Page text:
It is easy to be opposed to inequality in the abstract. So why are Los Angeles and Palo Alto spending virtually none of their budgets on efforts to provide housing for the very poor and homeless? When the most obvious evidence of inequality parks on their street, it appears, even liberals would rather just call the police. The word from the car: if you’re not going to do anything to help, please don’t make things worse.

thepeoplesrecord:

The 1% wants to ban sleeping in cars - it hurts their ‘quality of life’ | The Guardian
April 16, 2014

Across the United States, many local governments are responding to skyrocketing levels of inequality and the now decades-long crisis of homelessness among the very poor … by passing laws making it a crime to sleep in a parked car.

This happened most recently in Palo Alto, in California’s Silicon Valley, where new billionaires are seemingly minted every month – and where 92% of homeless people lack shelter of any kind. Dozens of cities have passed similar anti-homeless laws. The largest of them is Los Angeles, the longtime unofficial “homeless capital of America”, where lawyers are currently defending a similar vehicle-sleeping law before a skeptical federal appellate court. Laws against sleeping on sidewalks or in cars are called “quality of life” laws. But they certainly don’t protect the quality of life of the poor.

To be sure, people living in cars cannot be the best neighbors. Some people are able to acquire old and ugly – but still functioning – recreational vehicles with bathrooms; others do the best they can. These same cities have resisted efforts to provide more public toilet facilities, often on the grounds that this will make their city a “magnet” for homeless people from other cities. As a result, anti-homeless ordinances often spread to adjacent cities, leaving entire regions without public facilities of any kind.

Their hope, of course, is that homeless people will go elsewhere, despite the fact that the great majority of homeless people are trying to survive in the same communities in which they were last housed – and where they still maintain connections. Americans sleeping in their own cars literally have nowhere to go.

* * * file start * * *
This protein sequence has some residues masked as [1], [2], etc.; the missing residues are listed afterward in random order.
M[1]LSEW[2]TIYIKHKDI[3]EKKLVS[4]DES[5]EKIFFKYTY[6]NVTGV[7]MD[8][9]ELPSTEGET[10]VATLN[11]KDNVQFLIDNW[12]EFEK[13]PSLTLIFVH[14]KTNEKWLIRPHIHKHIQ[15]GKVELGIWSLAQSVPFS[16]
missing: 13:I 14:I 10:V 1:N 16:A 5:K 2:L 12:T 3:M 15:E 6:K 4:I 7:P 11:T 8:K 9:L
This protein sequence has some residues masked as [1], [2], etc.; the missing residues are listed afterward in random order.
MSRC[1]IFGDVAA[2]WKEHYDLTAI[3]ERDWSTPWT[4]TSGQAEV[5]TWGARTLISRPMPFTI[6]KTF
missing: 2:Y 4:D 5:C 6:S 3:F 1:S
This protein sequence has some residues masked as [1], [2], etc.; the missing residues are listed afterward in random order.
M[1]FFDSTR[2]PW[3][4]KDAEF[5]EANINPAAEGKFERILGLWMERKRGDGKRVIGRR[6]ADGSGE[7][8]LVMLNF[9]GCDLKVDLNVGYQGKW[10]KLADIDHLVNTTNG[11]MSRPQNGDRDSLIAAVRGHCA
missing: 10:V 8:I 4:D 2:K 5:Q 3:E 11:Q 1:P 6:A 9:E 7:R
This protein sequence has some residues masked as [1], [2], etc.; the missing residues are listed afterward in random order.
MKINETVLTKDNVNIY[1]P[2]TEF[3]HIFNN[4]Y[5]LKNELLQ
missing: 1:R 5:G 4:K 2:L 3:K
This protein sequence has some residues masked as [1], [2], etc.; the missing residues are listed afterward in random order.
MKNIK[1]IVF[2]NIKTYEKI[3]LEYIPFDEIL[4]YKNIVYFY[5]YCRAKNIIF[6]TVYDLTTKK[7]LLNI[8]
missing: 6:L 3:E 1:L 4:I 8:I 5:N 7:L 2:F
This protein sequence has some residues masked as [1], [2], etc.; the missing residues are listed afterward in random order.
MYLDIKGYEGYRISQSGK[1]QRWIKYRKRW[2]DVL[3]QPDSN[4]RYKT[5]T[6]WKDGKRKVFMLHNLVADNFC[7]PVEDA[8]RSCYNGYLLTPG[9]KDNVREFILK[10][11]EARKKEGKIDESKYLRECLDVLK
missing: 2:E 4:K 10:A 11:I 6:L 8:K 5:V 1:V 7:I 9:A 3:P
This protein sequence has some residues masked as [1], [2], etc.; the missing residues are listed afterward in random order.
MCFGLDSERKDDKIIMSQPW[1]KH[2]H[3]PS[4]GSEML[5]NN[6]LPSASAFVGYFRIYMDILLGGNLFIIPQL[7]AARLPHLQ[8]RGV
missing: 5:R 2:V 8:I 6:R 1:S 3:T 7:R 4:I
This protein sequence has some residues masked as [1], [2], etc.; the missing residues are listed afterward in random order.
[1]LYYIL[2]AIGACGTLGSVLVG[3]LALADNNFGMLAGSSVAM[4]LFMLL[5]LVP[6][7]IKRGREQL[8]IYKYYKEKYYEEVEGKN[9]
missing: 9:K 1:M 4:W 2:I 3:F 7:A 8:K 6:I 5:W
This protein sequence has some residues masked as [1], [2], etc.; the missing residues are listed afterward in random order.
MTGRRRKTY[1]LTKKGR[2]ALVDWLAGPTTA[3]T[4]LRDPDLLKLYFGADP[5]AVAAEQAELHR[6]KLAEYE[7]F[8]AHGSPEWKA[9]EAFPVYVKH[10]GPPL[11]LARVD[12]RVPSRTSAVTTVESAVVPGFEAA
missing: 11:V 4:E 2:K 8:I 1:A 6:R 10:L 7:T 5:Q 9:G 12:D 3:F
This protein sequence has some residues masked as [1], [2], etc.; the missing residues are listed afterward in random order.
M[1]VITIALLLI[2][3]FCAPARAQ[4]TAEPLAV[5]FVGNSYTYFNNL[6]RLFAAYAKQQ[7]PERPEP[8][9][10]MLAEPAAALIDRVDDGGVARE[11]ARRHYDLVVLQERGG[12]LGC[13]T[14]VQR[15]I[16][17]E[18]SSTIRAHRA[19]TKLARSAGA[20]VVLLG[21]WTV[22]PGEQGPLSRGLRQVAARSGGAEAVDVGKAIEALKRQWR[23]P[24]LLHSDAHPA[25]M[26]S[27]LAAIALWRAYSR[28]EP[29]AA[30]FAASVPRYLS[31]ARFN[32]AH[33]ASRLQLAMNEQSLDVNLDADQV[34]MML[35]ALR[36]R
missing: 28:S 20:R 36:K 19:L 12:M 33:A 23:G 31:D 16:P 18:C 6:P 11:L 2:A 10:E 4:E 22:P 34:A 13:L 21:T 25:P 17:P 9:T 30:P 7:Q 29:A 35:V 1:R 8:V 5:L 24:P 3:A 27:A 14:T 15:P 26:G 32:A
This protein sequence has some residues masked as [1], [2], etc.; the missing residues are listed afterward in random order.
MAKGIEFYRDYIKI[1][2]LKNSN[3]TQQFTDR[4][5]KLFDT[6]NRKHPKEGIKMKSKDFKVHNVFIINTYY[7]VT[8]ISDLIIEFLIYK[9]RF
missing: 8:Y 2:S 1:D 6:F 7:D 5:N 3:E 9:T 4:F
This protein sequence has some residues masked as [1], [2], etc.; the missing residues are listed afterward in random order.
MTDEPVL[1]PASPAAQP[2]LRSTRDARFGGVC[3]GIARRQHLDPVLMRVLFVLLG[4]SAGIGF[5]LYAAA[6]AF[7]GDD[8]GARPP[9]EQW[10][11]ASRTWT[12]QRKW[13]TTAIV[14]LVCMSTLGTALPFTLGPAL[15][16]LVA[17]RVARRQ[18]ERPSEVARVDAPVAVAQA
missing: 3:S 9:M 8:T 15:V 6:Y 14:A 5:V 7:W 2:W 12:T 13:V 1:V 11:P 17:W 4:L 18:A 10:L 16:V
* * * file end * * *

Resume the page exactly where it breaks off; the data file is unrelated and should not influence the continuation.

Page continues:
Indeed, nearly all homelessness in the US begins with a loss of income and an eviction for nonpayment of rent – a rent set entirely by market forces. The waiting lists are years long for the tiny fraction of housing with government subsidies. And rents have risen dramatically in the past two years, in part because long-time tenants must now compete with the millions of former homeowners who lost their homes in the Great Recession.

The paths from eviction to homelessness follow familiar patterns. For the completely destitute without family or friends able to help, that path leads more or less directly to the streets. For those slightly better off, unemployment and the exhaustion of meager savings – along with the good graces of family and friends – eventually leaves people with only two alternatives: a shelter cot or their old automobile.

However, in places like Los Angeles, the shelters are pretty much always full. Between 2011 and 2013, the number of unsheltered homeless people increased by 67%. In Palo Alto last year, there were 12 shelter beds for 157 homeless individuals. Homeless people in these cities do have choices: they can choose to sleep in a doorway, on a sidewalk, in a park, under a bridge or overpass, or – if they are relatively lucky – in a car. But these cities have ordinances that make all of those choices a criminal offense. The car is the best of bad options, now common enough that local bureaucrats have devised a new, if oxymoronic, term – the “vehicularly housed”.

People sleeping in cars try to find legal, nighttime parking places, where they will be less apparent and arouse the least hostility. But cities like Palo Alto and Los Angeles often forbid parking between 2am and 5am in commercial areas, where police write expensive tickets and arrest and impound the vehicles of repeat offenders. That leaves residential areas, where overnight street parking cannot, as a practical matter, be prohibited.